Come all ye good people, wherever you be,
Come listen awhile to my sad tragedy.
It is of a young lady that was worthy of praise-
At the age of nineteen she ended her days.
Long time she'd been courted, as I have heard say,
And her lover to delude her took many a way.
For soon as he found that her love he had gained,
Her company he slighted, and her love he disdained.
And then to destroy her he contrived a plan:
To this mountain conveyed her, as I understand.
Oh, this innocent creature his mind did not know,
And in hopes to be married with this traitor did go.
And when to this mountain he did her convey,
Oh, he left her fair body for the varmints a prey.
She was cruelly treated and shamefully used
By this cruel tyrant - how could him excuse!
Which caused old and young to weep and to cry,
And to find out this traitor they each one did try.
He was apprehended, his cause to bewail-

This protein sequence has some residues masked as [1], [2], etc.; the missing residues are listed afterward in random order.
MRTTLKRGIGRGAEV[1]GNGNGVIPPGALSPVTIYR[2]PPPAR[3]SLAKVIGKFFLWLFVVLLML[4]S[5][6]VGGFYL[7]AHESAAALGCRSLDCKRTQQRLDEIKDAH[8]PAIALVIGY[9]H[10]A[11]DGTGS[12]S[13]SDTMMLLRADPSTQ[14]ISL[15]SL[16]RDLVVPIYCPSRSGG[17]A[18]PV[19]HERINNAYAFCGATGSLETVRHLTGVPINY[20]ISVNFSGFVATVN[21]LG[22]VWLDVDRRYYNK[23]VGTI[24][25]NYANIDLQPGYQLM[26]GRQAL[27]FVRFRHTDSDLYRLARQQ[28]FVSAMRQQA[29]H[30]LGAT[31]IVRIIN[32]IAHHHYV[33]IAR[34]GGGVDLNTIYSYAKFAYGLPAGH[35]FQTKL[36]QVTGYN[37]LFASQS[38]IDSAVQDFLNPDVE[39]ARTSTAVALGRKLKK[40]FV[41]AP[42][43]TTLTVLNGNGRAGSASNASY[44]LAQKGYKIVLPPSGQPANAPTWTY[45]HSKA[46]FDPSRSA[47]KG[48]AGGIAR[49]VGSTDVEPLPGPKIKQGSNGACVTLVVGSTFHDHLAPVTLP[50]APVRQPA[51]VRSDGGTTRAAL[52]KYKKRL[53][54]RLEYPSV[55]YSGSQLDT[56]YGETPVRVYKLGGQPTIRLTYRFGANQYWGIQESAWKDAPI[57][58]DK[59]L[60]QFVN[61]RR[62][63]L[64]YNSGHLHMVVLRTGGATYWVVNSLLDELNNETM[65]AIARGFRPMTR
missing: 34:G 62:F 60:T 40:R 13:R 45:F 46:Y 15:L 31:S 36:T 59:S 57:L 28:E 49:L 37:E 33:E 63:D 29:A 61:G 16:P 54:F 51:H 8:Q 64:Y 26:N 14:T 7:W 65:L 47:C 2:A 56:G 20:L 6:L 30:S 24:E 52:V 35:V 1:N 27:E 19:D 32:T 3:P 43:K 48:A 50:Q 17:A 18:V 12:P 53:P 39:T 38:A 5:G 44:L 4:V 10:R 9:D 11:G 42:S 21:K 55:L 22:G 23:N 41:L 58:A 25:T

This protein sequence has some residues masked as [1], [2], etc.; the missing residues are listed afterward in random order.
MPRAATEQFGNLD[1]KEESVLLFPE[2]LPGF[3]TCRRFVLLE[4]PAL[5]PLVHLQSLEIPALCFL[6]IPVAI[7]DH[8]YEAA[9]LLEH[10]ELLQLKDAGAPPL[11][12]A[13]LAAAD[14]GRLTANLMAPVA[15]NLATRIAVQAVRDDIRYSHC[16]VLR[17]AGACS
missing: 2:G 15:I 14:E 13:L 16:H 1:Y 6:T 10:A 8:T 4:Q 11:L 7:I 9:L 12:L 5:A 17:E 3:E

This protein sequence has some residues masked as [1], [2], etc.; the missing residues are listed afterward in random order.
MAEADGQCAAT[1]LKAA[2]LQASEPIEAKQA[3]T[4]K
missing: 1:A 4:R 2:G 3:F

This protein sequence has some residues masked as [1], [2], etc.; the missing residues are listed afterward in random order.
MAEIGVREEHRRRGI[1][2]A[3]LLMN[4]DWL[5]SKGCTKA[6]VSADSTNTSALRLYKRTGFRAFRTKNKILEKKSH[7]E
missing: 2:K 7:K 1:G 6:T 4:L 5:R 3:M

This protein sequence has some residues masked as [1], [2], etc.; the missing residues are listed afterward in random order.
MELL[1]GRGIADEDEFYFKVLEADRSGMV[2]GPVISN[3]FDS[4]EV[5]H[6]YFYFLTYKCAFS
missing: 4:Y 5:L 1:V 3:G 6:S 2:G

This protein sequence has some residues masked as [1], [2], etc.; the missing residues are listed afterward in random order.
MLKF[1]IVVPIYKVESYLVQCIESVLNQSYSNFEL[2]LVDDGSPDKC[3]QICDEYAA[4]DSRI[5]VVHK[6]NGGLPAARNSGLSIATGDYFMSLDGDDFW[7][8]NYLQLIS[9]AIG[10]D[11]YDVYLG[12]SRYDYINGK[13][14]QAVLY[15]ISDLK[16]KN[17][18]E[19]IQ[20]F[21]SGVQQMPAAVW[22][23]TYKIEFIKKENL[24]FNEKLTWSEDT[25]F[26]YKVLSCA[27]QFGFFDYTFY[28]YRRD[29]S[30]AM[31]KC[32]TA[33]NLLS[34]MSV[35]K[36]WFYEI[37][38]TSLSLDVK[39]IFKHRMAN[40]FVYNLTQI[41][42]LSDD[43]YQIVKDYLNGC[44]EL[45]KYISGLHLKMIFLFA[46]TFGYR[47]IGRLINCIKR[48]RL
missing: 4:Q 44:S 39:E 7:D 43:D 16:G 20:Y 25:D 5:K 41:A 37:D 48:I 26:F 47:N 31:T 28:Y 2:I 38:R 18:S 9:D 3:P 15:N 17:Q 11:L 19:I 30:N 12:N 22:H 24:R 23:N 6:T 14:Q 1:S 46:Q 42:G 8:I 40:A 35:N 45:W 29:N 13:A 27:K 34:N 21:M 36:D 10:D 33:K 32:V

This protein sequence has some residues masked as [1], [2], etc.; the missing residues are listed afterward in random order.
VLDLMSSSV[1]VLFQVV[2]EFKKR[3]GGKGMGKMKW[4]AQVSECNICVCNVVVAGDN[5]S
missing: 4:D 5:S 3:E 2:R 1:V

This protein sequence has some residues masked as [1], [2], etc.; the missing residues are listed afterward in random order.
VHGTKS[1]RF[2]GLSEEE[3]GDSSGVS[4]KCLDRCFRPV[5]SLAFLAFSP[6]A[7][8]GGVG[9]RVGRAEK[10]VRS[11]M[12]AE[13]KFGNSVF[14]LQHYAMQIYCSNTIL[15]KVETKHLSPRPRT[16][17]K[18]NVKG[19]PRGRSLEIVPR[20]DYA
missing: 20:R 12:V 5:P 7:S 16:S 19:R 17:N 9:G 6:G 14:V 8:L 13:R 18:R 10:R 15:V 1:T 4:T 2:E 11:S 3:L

Straightway he was conducted to Uniontown jail.
There by judge and by jury he was proven out clear,
And he now takes Polly Clayton, and he calls her his dear.
But, like a deceiver, he'll live in despair
Till the day of strict judgment when all must appear.
Oh the judge and the jury they all will be there,
And with one accord the truth will declare.
Oh, the impartial judge he will pass the decree,
And this cruel tyrant condemned will be.
Come all ye good people who saw this object,
Don't add nor diminish, deceive nor correct.
This honored young lady was found in a gore,
And her flesh by this traitor all mangled and tore.
Oh, it's every temptation is the future of some snare,
And of all such false lovers I would have you beware.
Oh, beware of false lovers who court in deceit,
Lest, like Polly Williams, it will prove your sad fate
To be brought by a lover to shame and disgrace.
And lose your sweet life in some wilderness place.
They will hug you and kiss you, and call you their own,
And when your back is turned they will leave you to mourn.
From American Ballads and Folk Songs, Lomax
Collected by S. Bayard from Nancy White and Annie Braden, PA
Note: According to Bayard, this is based on an actual murder in
1810; the names have been changed, not to protect the innocent,
but probably to scan better. The tune is a variant of the
Wagoner's lad/Tarwathie family. RG
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